From a general point of view, what are the main obstacles for the development of Tibetan Medicine in the West?
Do you encounter particular obstacles in your field of activities?

In general, there are no major obstacles, but there are indeed difficulties. If you practice Tibetan Medicine in the West, you must follow the rules and regulations of the country. At the moment, in many countries, Tibetan medicine is still not an officially recognized medicine. However, there are new laws for the alternative medicines. These laws should be followed respectfully. That can be very restrictive, but still, I don’t call this obstacles, I call it “challenge.” We can respond positively to these challenges by doing clinical research and by being able to prove the good manufacture of clean herbal medicines.
Also, in my practice, I am always very careful with chronic diseases such as cancer, HIV, cardiovascular diseases, high blood pressure, MS, etc. because it is important for these patients to carry on with their regular medicines.


Do you think Tibetan Medicine has a future in the West in its traditional form? Do you think that it is going to be mixed with the western culture?
In my opinion, there may be some changes with the Tibetan medicines. For instance, in Holland, there are lists of plants which are not allowed to be used, and because of restrictions of some plants and ingredients, we have to stop the production of some medicines. So we will have to find alternative means such as doing more research to find what could be used as substitutes. We also need laboratory-tested certificates to prove that the medicine is clean. Here, we are not even allowed to use the name “medicine”; we have to call it “food supplement”. Also, to make the intake our medicines easier for patients, the outlook of Tibetan medicine is changing slowly. For example, many productions of Tibetan pills are now made in capsules or in packages.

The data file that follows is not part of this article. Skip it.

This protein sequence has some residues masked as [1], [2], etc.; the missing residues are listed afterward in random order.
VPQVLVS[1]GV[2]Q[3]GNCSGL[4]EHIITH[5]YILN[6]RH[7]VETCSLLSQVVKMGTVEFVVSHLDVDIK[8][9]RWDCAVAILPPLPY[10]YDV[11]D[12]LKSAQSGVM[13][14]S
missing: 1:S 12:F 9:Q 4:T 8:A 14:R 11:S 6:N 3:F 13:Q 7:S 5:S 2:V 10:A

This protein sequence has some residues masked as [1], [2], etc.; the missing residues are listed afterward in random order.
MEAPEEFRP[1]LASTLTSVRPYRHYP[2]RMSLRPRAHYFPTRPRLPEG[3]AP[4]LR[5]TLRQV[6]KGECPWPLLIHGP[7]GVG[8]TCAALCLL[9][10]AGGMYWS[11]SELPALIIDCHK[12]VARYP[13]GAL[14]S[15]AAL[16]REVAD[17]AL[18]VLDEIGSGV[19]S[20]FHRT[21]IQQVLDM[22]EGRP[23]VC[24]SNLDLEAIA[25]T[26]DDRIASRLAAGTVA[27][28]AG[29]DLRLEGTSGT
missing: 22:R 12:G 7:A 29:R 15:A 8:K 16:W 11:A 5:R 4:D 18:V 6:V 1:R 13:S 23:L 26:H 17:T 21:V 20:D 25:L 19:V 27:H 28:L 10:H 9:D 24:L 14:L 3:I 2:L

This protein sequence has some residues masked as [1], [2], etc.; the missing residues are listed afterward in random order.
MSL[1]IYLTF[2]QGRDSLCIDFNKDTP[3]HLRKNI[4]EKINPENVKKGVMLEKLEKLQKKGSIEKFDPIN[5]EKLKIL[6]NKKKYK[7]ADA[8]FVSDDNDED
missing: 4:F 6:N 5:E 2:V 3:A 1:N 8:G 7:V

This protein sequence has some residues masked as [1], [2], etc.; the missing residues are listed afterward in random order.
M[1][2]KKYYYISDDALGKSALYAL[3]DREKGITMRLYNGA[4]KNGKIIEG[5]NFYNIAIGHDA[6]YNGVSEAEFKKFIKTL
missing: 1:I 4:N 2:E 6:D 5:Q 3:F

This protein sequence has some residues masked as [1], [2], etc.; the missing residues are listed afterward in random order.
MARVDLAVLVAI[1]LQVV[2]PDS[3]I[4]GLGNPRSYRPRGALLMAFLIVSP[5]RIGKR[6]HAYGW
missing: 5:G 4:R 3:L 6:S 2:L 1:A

But from my point of view, Tibetan Medicine itself doesn’t need to be changed, and Tibetan doctors should remain as Tibetan doctors simply because Tibetan Medicine and studies have particular features. I’m living in the Netherlands now, but it doesn’t mean that I have to change myself into a western doctor. Of course, it may be beneficial to study other medicines also. But Tibetan Medicine should remain Tibetan Medicine. Exchanging knowledge is fine and may be beneficial to the patients, but trying to create a mixed medicine can bring confusion.


Tibetan Medicine is very much imbued with Buddhism. From your point of view, is this aspect important?
Tibetan Medicine is not only a science, Tibetan Medicine is not only an art, but it is the knowledge based on Buddhism to balance the mind and body. Tibetan Medicine and Tibetan Buddhism cannot be separated, because Tibetan Medicine comes from the Medicine Buddha, and the Medicine Buddha is an emanation of Buddha himself. Treating the mind is a unique feature of Tibetan Medicine. Problems such as stress, depression, anger can be balanced by Buddhist psychology and mind trainings. So that makes the Tibetan Medicine so special in the West.
To develop the healing energy, doctors must engage with spiritual practice such as meditation and develop love and kindness. The fundamental healing practice is love and compassion. The doctors and the patients are same human beings. All the Tibetan doctors will perform Buddha prayers before and after the treatments for healing and purification. While collecting the medicinal plants, Tibetan doctors recite the Medicine Buddha mantra to empower the energy.


And do you think Tibetan Medicine is going to keep this spiritual aspect here in the West?
Yes and no. In the West, I’ve met several Tibetan doctors, and some of them are very spiritually involved. Of course, helping suffering beings is by itself undoubtedly spiritual. But to help other suffering beings, firstly we ourselves have to be in balance. This can be done by practicing Medicine Buddha healing prayers and retreat, etc. These practices are very powerful to receive special healing energy from the Medicine Buddha, to get rid of negative spirits, whether visible or not; this gives extra power.